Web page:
Myers Briggs: INTP

INTP
INTPs make up only three percent of the population and are creative doers. Chances are, this personality type has done their fair share of research before tackling any home projects — and they tend to know what they like. INTPs should have a dedicated space that allows them to visualize home projects and make plans. Think: a well organized home office that allows for mapping things out, planning, and strategizing. 

Myers Briggs: ESTP

ESTP
ESTPs are the life of the party, and their homes are just as fun. Designed for hosting and entertaining, the home of an ESTP tends to be a go-to gathering spot for friends and family. ESTPs should focus their attention on outdoor spaces to make even more room to socialize.

Myers Briggs: ESFP

ESFP
Excited, passionate, and celebratory are just a few ways to describe an ESFP. They are fashionable and have an eye for design, so their homes are always aesthetically pleasing. ESFPs shouldn’t feel locked into one home design style, though. When the mood strikes to switch things up, go for it. Continuously curious and a willingness to try new ideas are what makes an ESFP. 

Myers Briggs: ENFP

ENFP
ENFPs are free spirits who love connecting and learning about others’ opinions – but that doesn’t mean they can be easily swayed. They tend to be secure in who they are and what they believe, and their homes evoke a sense of understated confidence. ENFPs, don’t be afraid to color outside of the lines. Others admire your taste, so when you have an idea for a home project — go for it!

Myers Briggs: ENTP

ENTP
ENTPs are life-long learners, always trying to gain knowledge in every aspect of life. They have big personalities, and their homes reflect that. Often taking the road less traveled, ENTPs love to stand out in a crowd — or at the very least, in a neighborhood. If you’re an ENTP and are shopping for a home, find the one that doesn’t look like the others. You’ll feel right at home!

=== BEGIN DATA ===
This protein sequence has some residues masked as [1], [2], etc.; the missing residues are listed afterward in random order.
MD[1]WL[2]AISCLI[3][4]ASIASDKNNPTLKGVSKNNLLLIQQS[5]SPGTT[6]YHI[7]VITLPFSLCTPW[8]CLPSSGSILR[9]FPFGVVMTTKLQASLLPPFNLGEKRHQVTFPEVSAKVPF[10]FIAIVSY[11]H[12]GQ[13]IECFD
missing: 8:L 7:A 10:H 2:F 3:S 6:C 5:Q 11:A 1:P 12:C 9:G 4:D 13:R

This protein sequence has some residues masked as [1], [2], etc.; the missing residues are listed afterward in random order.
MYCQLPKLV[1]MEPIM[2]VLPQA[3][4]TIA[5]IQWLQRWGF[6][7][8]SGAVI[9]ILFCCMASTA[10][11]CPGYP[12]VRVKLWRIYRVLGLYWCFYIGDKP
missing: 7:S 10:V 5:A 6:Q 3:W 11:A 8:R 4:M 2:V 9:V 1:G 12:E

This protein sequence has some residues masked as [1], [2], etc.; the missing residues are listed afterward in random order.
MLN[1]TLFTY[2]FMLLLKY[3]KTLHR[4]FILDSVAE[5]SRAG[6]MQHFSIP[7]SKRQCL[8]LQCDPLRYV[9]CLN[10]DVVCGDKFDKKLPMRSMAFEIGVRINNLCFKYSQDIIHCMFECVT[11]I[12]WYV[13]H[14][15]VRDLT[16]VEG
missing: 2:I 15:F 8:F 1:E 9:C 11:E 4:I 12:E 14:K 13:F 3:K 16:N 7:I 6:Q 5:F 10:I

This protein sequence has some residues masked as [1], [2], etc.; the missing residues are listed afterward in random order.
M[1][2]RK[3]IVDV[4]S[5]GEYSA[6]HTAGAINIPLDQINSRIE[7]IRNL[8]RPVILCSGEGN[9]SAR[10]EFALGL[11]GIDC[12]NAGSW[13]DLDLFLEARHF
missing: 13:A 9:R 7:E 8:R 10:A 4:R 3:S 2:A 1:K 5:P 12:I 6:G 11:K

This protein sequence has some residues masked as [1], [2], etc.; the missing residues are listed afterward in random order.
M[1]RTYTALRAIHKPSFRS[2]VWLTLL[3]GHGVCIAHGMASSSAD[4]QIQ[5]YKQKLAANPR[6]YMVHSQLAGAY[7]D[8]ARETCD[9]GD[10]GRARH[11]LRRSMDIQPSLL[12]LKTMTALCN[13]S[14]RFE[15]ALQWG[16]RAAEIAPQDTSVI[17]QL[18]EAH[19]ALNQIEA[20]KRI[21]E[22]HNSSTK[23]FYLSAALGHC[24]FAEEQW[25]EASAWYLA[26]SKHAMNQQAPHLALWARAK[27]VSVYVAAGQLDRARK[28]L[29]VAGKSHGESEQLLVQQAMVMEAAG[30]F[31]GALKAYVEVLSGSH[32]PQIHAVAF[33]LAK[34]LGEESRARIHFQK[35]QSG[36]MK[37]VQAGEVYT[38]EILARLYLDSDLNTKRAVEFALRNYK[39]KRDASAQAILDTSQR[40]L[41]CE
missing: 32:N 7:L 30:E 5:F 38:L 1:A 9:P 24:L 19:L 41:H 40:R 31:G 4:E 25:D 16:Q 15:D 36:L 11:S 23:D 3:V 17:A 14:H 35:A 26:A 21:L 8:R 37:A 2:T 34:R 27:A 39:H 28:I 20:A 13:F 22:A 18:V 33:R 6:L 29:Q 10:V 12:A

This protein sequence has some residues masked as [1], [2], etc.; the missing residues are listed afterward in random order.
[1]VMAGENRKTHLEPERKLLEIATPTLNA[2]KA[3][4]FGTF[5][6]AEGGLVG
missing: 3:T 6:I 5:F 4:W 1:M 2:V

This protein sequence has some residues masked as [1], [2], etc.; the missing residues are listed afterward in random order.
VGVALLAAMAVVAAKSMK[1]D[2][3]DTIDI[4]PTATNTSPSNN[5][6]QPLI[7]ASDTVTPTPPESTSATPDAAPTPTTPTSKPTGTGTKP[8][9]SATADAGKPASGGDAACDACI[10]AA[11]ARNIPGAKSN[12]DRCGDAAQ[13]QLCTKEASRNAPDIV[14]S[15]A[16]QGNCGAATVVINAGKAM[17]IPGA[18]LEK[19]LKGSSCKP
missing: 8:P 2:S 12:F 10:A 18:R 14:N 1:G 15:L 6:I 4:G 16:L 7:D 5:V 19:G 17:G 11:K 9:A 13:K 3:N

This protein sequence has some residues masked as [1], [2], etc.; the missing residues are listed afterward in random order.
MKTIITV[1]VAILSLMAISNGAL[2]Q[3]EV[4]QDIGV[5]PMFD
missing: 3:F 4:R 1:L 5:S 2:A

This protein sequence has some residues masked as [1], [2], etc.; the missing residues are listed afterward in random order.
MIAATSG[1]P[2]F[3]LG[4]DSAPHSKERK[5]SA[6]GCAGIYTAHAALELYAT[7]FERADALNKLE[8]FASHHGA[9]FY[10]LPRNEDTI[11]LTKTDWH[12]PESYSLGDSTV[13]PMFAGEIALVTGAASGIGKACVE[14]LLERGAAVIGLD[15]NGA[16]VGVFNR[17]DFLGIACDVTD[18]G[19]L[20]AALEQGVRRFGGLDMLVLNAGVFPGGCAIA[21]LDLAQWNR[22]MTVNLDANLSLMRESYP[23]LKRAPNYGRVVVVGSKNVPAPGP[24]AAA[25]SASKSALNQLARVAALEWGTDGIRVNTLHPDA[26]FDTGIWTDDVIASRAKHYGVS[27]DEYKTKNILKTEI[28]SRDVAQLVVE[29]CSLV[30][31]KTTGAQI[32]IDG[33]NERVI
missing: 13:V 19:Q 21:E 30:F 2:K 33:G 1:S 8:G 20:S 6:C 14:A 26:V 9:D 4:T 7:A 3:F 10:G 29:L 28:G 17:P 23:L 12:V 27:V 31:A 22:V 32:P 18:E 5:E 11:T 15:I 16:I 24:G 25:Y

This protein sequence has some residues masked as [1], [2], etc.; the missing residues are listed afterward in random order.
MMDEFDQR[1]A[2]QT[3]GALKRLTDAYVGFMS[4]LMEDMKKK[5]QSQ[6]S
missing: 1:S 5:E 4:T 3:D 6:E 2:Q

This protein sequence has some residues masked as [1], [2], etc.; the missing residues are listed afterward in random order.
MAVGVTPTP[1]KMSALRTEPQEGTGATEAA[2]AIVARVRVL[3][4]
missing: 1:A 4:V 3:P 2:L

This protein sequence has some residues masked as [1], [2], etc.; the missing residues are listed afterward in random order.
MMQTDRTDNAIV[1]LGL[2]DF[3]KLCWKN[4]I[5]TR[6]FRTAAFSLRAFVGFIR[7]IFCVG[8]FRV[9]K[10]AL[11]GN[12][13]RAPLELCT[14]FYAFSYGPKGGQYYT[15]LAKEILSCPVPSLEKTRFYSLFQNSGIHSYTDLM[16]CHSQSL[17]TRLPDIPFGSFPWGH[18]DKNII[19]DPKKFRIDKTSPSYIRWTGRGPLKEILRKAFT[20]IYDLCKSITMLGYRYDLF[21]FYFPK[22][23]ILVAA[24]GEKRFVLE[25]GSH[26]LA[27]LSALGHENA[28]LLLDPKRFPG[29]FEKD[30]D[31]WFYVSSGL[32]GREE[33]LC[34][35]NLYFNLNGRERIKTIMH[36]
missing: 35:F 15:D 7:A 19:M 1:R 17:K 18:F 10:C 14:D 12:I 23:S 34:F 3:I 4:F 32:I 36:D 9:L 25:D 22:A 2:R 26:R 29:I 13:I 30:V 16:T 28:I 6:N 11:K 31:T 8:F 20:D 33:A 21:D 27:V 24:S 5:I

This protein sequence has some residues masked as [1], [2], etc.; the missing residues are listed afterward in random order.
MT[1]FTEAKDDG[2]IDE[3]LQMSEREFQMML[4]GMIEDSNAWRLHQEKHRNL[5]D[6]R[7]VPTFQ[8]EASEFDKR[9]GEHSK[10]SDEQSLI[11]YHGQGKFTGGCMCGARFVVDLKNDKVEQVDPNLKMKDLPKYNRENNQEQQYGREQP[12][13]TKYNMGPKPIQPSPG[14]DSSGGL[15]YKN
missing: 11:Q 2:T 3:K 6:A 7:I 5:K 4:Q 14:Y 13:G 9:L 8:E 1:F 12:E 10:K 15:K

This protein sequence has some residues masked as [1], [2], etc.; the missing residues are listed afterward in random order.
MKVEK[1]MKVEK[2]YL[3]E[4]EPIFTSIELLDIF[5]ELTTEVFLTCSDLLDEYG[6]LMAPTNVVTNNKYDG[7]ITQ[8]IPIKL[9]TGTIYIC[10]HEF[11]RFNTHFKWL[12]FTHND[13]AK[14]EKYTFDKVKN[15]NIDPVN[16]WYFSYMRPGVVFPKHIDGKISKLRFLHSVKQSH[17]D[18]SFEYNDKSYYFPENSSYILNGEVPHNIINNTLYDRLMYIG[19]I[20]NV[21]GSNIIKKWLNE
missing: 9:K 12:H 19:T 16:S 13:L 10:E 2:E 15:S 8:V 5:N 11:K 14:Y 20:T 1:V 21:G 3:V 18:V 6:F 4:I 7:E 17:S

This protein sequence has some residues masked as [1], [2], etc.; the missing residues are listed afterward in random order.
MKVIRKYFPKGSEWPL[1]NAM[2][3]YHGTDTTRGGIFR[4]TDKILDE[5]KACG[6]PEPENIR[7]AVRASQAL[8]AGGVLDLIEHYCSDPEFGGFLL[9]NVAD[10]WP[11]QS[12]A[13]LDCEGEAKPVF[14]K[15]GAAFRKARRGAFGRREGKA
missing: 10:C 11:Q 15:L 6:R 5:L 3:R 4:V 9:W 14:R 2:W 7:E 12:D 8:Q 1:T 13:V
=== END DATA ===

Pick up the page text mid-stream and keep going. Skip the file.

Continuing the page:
Myers Briggs: ESTJ

ESTJ
ESTJs love structure and order, which is evident in the style of the homes they tend to choose. If you’re an ESTJ who’s looking for a new home, find one with plenty of storage. ESTJs love for their homes to be tidy and their belongings to be perfectly organized with everything in its own place. 

Myers Briggs: ESFJ

ESFJ
Making up 12 percent of the population, ESFJs have always been well-liked and popular. They enjoy socializing and hosting events and tend to be concerned with how others perceive them and their homes. ESFJs, challenge yourself to design a home you love — with or without the approval of others. The more you love your home, the more excited you’ll be to open it up. 

Myers Briggs: ENFJ

ENFJ
ENFJs are natural-born leaders, inspiring others through the stories they tell. It’s important to them that their homes tell a story, so they love a good gallery wall. ENFJs, focus on wall hangings that tell a story of the places you’ve been or the people you love most. Seeing the places and faces you love on a daily basis can help keep your spirits high and your passions ignited.


Myers Briggs: ENTJ
ENTJ
ENTJs are goal-setters who are focused and determined. They love the feeling they get when they accomplish something that they’ve worked hard for. Having a dedicated workspace in their homes is crucial, so a well designed home office will get lots of use in the home of an ENTJ.